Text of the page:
Movies I Have Never Seen #17: Friday The 13th Part VI: Jason Lives (1986)

What is it: Today, of all days, you know who this guy is. He’s the hockey mask-wearing serial killer who starred in about a jillion gory movies between 1980 and 2003 or so (to be precise, 10 Friday the 13th movies, one reboot, and one “team-up” with Nightmare on Elm Street’s Freddy Krueger). The sixth instalment, Friday The 13th Part VI: Jason Lives, is the charmingly low-key story of a boy with a dream … a dream which involves killing lots of teenagers. 

Why I never saw it: To be blunt, Jason scared me. I was an ‘80s horror movie buff – I loved Nightmare On Elm Street, even the awful ones, and it’s not unfair to say that David Cronenberg’s The Fly changed my life. I grooved on The Lost Boys and The Thing. Yet, for years, I was repelled and a little freaked out by the Jason movies, which were culturally everywhere in the ‘80s – parodied in Mad magazine, homaged by other movies, et cetera. Jason was of course a bit of a rip-off of John Carpenter’s Halloween and its own stalking silent killer Michael Myers, but there was something even more bleak and disturbing about his hockey-masked visage – a blank white canvas with staring eye-holes where a soul might be. He lacked the elegance of a Dracula or the pathos of the Creature from the Black Lagoon. All he did was kill. I even remember seeing the paperback adaptation of Jason Lives sitting on the racks in our local Kmart as a kid, where I’d flip through the pages each time I saw it – figuring it was less horrifying than seeing the movies themselves. These movies seemed more terror than horror to me – I like my horror movies with a dollop of wit in there, and sight unseen, the reputation of the Jason movies is that they were brutal, nihilistic gore-fests without the cheesy parody that made Freddy Krueger or Evil Dead II a bit more, well, loveable.

Does it measure up to its rep? Do the Friday the 13th movies have a rep, outside of horror aficionados? It turns out, years later, some of them aren’t really all that bad, although I’ve still only seen a handful of them – and I’m fond of the weirder later entries like the insanely over-the-top Freddy Vs Jason monster mash, or the absurdist “let’s just send the serial killer into space in the future, then” comedy of Jason X. But to see Jason in his pure, summer camp ghoul element, you’ve got to go back a bit. The Friday The 13th series has a weird chronology – Jason himself barely appears in the first one and doesn’t don that iconic hockey mask until Part III. For the next several sequels, the pattern was set – Jason returns, kills a lot, is defeated by some spunky teenager. By the time Part VI rolled around in ’86, the series was evolving from a creepy, somewhat human knife killer and the rather unstoppable demonic figure that Jason became by Jason X. If you’re imagining what a Friday the 13th movie might be like, then starting with Part VI isn’t actually a bad place to go.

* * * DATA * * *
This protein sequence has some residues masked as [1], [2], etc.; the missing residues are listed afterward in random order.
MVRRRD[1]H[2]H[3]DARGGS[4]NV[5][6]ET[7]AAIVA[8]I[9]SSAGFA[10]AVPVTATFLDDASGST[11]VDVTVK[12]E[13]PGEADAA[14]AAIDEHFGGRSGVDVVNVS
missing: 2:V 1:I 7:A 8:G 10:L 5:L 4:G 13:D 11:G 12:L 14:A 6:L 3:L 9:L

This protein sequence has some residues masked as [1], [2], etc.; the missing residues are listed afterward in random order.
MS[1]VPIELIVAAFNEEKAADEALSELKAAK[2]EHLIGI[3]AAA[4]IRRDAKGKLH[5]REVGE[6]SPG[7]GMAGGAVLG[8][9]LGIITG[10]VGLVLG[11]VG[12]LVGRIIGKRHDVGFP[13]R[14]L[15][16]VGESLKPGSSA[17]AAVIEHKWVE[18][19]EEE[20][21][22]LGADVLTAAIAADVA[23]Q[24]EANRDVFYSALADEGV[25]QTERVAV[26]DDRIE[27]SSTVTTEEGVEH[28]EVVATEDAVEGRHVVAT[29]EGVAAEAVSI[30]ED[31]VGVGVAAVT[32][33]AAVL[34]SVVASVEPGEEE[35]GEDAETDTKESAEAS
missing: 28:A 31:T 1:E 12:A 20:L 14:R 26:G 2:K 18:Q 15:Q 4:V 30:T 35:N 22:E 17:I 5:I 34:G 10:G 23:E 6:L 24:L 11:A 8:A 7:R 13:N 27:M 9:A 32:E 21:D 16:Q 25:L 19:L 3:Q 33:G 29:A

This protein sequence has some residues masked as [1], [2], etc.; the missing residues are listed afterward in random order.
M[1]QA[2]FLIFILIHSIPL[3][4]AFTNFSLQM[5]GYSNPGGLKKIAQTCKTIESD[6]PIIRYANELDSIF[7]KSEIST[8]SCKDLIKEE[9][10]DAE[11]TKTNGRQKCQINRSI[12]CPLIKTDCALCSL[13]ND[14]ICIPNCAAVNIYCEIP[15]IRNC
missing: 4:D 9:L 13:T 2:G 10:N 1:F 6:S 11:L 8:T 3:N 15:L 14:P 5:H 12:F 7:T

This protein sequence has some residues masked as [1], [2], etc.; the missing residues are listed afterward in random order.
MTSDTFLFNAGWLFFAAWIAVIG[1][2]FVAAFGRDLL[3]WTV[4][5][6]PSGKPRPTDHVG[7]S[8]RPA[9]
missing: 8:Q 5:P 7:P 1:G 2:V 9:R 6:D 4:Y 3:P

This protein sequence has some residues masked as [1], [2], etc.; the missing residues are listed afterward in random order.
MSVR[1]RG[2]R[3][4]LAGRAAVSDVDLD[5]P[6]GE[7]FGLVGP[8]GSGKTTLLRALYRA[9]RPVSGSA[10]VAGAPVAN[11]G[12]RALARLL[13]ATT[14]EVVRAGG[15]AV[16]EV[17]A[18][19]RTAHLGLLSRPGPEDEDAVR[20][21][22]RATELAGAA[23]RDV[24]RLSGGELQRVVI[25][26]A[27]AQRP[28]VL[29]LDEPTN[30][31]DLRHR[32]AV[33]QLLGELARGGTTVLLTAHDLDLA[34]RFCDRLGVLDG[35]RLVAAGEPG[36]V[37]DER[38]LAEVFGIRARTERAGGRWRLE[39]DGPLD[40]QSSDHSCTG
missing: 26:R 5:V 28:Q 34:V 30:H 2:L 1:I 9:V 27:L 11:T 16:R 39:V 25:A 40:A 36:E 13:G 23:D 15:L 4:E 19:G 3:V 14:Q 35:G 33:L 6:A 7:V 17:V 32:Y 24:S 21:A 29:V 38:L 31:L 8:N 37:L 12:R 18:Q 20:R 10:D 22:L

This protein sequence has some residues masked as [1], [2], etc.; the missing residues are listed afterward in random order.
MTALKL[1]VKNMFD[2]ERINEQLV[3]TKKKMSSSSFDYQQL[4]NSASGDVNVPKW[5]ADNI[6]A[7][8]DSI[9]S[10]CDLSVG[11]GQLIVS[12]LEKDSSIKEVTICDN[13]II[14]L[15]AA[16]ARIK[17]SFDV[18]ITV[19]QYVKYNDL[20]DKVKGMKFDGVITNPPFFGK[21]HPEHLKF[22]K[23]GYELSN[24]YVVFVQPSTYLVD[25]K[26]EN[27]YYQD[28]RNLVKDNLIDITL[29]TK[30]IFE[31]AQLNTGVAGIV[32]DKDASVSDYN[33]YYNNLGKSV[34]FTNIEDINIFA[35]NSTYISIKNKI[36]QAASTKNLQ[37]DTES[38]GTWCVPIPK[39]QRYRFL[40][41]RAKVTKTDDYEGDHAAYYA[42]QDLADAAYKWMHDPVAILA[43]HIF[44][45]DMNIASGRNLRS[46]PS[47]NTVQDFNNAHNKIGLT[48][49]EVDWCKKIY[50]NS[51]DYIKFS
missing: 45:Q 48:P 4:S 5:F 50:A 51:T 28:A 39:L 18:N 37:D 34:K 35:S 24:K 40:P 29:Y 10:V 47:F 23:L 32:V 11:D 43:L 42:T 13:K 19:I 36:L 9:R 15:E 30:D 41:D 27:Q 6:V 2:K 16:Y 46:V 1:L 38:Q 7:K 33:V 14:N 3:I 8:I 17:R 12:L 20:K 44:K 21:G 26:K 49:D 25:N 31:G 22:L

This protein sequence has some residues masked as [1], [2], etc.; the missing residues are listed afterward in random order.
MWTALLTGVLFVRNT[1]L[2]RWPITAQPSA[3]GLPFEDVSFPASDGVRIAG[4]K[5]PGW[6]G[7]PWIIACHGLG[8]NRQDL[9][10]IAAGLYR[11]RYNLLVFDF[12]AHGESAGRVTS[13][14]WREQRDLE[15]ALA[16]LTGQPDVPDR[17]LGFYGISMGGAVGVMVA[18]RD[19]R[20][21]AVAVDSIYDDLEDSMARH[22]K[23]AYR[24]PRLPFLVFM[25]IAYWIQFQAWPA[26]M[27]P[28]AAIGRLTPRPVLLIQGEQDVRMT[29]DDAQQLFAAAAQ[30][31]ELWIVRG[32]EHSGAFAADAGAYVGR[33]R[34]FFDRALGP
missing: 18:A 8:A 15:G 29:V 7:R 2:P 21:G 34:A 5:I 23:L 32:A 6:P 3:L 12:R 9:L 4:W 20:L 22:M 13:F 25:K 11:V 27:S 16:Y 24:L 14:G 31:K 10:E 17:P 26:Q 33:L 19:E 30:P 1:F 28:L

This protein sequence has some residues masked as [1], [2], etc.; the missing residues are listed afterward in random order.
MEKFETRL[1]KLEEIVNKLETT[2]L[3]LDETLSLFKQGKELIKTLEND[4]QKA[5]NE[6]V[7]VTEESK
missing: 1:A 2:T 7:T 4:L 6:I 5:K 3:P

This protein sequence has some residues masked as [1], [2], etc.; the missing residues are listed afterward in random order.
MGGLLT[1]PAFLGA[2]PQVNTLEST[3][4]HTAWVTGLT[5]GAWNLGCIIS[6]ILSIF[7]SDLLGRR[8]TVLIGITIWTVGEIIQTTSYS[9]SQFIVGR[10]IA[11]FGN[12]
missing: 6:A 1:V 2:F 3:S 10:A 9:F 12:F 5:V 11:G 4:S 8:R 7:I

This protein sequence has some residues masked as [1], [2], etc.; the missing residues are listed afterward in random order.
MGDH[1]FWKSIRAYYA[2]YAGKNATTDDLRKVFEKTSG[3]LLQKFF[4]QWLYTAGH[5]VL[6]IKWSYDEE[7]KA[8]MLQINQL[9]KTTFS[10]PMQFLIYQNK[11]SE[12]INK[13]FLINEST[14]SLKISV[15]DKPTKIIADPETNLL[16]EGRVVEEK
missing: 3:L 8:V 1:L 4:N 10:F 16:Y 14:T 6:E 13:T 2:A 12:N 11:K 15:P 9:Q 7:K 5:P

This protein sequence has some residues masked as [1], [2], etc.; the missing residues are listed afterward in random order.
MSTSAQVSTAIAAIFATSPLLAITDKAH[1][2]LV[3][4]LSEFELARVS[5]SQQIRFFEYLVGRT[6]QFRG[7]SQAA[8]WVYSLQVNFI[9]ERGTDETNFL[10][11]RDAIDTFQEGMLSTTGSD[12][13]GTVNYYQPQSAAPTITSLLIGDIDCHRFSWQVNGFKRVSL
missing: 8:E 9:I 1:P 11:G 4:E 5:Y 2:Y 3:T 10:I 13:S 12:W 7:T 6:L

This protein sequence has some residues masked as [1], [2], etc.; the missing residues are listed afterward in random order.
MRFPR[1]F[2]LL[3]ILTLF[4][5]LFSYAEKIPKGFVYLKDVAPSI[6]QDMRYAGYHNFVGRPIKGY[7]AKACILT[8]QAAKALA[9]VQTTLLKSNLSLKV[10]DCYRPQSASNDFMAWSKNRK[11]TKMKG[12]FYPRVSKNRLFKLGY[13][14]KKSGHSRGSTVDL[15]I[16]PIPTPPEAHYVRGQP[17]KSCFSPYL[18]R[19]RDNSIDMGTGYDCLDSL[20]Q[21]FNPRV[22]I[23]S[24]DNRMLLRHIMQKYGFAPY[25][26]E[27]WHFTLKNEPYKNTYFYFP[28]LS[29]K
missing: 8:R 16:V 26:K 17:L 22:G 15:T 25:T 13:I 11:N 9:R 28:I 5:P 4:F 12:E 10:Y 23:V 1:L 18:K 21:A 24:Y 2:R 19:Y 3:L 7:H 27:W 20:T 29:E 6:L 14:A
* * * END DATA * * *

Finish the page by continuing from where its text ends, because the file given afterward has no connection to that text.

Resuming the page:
Worth seeing? “Some folks sure got a strange idea of entertainment,” the town drunk mutters at one point, just before he gets murdered. Jason Lives is the platonic ideal of the ‘80s slasher horror movie in its mainstream moment – lifting from everything from Frankenstein to James Bond to Rambo, with beloved period cliches like the perpetually angry cops, ripped-jean and pastel fashions, synth-driven pop music, the teenagers who run around rutting every chance they get. The movie starts with a thoroughly dead Jason being accidentally resurrected by one of his teenager enemies and given new superhuman endurance, and escalates from there. You can’t expect part six of a series to bring much new to the table, but with Jason Lives the execution is glossily polished to a Tupperware shine. It’s schlock, but in the right mood it’s massively entertaining schlock, really, and less sadistic than one might expect (sure, teens die, but nobody is really tortured here – Jason is quite efficient). There’s a fair bit of humour and in-jokes here, but not enough to push it into Scream meta territory. It’s simply an effective scare-fest which isn’t trying to be clever. Sometimes, on a Friday the 13th, that’s all you really want. “It’s over. It’s finally over,” we’re told at the end. Spoiler warning: It wasn’t over. 

Author: nik dirga

I'm an American journalist who has lived in New Zealand for more than a decade now.

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